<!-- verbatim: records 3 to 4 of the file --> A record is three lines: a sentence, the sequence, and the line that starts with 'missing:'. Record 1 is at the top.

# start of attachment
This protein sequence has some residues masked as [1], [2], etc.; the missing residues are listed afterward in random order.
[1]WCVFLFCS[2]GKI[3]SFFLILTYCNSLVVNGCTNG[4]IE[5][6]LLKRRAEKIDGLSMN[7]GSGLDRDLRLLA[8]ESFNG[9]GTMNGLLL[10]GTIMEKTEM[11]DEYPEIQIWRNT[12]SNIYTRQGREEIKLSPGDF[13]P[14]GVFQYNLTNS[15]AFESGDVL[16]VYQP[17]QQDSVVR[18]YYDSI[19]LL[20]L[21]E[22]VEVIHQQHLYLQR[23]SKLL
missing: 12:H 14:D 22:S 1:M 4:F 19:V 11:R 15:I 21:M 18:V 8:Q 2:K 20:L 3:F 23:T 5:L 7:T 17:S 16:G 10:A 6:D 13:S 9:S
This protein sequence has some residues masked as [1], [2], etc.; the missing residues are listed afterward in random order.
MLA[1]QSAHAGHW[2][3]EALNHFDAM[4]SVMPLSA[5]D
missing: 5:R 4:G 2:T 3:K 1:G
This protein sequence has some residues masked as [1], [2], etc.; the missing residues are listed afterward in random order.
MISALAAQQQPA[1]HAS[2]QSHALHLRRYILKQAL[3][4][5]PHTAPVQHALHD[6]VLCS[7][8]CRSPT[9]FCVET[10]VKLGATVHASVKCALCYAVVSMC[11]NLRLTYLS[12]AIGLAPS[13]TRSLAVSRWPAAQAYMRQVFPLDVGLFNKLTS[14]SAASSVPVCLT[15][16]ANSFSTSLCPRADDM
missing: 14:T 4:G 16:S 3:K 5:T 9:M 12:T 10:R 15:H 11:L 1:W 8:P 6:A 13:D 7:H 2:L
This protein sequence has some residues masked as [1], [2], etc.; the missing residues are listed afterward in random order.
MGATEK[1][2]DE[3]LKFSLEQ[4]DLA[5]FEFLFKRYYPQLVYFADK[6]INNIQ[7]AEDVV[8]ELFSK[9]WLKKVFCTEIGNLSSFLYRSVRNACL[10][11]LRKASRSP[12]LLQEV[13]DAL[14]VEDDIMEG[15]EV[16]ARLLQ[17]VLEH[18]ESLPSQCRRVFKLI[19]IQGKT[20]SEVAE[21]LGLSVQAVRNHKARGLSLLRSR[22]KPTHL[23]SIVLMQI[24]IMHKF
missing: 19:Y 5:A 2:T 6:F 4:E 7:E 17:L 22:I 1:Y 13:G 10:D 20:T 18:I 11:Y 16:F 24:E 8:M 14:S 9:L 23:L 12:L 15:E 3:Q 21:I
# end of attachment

This protein sequence has some residues masked as [1], [2], etc.; the missing residues are listed afterward in random order.
MISALAAQQQPA[1]HAS[2]QSHALHLRRYILKQAL[3][4][5]PHTAPVQHALHD[6]VLCS[7][8]CRSPT[9]FCVET[10]VKLGATVHASVKCALCYAVVSMC[11]NLRLTYLS[12]AIGLAPS[13]TRSLAVSRWPAAQAYMRQVFPLDVGLFNKLTS[14]SAASSVPVCLT[15][16]ANSFSTSLCPRADDM
missing: 14:T 4:G 16:S 3:K 5:T 9:M 12:T 10:R 15:H 11:L 1:W 8:P 6:A 13:D 7:H 2:L
This protein sequence has some residues masked as [1], [2], etc.; the missing residues are listed afterward in random order.
MGATEK[1][2]DE[3]LKFSLEQ[4]DLA[5]FEFLFKRYYPQLVYFADK[6]INNIQ[7]AEDVV[8]ELFSK[9]WLKKVFCTEIGNLSSFLYRSVRNACL[10][11]LRKASRSP[12]LLQEV[13]DAL[14]VEDDIMEG[15]EV[16]ARLLQ[17]VLEH[18]ESLPSQCRRVFKLI[19]IQGKT[20]SEVAE[21]LGLSVQAVRNHKARGLSLLRSR[22]KPTHL[23]SIVLMQI[24]IMHKF
missing: 19:Y 5:A 2:T 6:F 4:E 7:E 17:L 22:I 1:Y 13:G 10:D 20:T 18:I 11:Y 16:F 24:E 8:M 14:S 9:L 23:L 12:L 15:E 3:Q 21:I